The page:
Shares of Wallbridge Mining Company Ltd. (TSX: WM) rose 6 cents on 8.7 million shares Wednesday after resuming trading following report of the company’s high-grade assays from its Fenelon Gold property in northwestern Québec.
The most prominent results came from a drill hole in the property’s Tabasco zone, which intercepted 27 grams of gold per tonne (g/t Au) over 38.39 metres. Granted, this is at a vertical depth of 500 metres, but that fact doesn’t dampen the news much. Other results were more modest, but nonetheless promising, including 75.02 g/t Au over 3.89 metres and 82.61 g/t Au over 7.51 metres.
Attila Péntek, vice president of exploration at Wallbridge, called the results “truly spectacular,” adding that the company continues to wait on further assay results from this same hole. He said recent results have the company is “very excited about the potential of the Fenelon gold system at depth.”
In previous assays at Fenelon, Wallbridge intercepted deposits including 3.08 g/t Au over 5.81 metres and 5.5 g/t Au over 10.96 metres, which sparked a mostly lukewarm reception from investors over the past couple of months. These latest results, however, have already seen the stock rise 16%.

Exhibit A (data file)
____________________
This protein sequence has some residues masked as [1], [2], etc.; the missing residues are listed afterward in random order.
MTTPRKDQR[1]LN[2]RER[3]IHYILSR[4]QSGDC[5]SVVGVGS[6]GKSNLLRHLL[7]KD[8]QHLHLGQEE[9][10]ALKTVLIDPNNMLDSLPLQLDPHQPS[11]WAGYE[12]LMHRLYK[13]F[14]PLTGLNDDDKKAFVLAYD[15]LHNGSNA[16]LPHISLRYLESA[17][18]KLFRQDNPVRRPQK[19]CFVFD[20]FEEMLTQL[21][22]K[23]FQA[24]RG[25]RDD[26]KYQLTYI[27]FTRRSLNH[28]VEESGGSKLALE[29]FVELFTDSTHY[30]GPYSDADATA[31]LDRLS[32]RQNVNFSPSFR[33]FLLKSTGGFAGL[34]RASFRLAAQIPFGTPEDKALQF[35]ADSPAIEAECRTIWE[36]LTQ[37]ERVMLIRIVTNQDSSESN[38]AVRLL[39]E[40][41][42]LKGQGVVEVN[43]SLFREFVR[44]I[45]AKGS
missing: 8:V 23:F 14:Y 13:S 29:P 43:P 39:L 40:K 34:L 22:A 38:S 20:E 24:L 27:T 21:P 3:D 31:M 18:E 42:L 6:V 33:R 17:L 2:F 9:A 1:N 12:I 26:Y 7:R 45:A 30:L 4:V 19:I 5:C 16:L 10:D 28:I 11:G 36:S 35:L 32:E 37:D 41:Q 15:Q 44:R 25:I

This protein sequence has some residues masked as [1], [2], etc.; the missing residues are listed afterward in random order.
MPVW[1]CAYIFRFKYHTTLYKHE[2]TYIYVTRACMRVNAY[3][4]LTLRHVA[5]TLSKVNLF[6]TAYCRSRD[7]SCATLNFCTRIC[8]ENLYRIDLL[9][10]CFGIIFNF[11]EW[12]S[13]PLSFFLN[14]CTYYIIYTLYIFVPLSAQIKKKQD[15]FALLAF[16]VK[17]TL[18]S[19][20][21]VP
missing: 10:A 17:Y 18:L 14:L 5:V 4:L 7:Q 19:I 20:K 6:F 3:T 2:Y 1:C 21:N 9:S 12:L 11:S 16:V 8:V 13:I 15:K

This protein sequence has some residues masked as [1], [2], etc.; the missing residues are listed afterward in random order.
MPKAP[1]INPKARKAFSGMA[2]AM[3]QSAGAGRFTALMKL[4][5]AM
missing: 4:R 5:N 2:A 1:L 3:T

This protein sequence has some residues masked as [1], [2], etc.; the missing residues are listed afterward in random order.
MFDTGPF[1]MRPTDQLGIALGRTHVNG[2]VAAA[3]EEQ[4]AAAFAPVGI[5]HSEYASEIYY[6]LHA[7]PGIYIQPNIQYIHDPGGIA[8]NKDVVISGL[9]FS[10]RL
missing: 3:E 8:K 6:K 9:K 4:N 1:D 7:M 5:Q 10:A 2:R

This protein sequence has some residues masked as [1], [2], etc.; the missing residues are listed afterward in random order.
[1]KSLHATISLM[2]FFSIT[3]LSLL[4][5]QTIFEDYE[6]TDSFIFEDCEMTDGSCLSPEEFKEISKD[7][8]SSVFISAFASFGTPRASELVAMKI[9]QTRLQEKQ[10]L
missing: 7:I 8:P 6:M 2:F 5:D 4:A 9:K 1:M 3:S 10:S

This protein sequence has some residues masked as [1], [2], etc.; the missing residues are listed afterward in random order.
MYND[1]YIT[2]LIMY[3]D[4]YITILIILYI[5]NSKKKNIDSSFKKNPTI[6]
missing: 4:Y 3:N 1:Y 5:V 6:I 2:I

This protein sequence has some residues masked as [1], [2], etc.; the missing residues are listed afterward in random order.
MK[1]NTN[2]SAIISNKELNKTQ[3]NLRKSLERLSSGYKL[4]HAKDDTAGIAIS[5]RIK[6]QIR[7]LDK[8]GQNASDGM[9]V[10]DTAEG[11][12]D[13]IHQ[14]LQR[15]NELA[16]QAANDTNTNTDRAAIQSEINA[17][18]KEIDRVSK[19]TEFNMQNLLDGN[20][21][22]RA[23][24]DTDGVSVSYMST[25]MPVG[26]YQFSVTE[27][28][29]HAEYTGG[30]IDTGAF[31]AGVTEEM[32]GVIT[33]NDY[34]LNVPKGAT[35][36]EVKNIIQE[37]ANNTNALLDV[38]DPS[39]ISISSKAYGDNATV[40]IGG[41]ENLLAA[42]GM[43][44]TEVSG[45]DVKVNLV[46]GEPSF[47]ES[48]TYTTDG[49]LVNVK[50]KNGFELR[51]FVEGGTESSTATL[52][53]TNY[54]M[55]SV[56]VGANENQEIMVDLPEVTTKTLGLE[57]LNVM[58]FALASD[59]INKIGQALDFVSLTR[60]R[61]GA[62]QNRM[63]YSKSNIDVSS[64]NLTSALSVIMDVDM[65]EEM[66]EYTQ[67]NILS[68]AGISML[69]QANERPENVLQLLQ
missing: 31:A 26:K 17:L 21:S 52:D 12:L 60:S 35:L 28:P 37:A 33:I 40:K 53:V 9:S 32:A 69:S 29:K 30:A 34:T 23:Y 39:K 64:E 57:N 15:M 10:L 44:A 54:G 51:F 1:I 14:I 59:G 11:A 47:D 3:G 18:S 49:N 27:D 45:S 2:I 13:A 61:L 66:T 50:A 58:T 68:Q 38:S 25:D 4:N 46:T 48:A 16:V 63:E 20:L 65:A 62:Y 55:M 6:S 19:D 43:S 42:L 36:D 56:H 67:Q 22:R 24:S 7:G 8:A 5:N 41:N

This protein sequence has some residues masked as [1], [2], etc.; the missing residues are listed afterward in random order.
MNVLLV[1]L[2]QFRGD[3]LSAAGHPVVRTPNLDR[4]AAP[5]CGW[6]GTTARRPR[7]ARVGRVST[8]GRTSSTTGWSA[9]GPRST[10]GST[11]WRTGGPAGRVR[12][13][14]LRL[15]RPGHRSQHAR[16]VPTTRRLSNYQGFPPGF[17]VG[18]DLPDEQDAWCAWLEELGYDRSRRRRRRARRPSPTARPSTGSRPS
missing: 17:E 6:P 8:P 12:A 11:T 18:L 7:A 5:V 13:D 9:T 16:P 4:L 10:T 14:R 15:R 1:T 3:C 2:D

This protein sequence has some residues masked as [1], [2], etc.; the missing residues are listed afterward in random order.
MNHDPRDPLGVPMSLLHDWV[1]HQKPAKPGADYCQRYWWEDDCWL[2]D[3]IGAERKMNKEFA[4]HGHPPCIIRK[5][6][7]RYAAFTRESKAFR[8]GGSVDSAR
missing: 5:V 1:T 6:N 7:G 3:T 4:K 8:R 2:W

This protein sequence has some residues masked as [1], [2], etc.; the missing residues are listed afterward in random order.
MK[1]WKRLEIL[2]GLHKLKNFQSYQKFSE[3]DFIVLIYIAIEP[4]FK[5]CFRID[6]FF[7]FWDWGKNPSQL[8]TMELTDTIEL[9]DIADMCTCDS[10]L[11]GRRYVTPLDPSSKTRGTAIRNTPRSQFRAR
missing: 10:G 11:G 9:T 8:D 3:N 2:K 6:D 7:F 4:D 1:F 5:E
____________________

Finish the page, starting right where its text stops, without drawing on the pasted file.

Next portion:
The company has been busy lately with its 70,000-80,000 metre drill program at the Fenelon property, which it acquired from Balmoral Resources Ltd. (TSX: BAR) in 2016 for $3.7 million. The company expects to complete the program by the end of the year.
Wallbridge reported in September that it already plans to establish a small-scale mine processing 400 to 500 tonnes per day on the Main Gabbro zone of the property by mid-2020. And CEO Marz Kord says that the exploration program will support a maiden resource estimate for Fenelon in early 2021.
Wallbridge closed two private placements in the last six months: one $7 million financing by billionaire mining investor Eric Sprott in May—exercisable at 24 cents per share, 45% its current value—and another $10 million financing more broadly subscribed in August, specifically earmarked for exploration at Fenelon. The company’s stock dropped during the former deal, during which Sprott exercised 1.6 million warrants at 20 cents per share for $3.25 million, but has since recovered. Shares are currently up 27.5 cents or 175% for the year to 43.5 cents per share.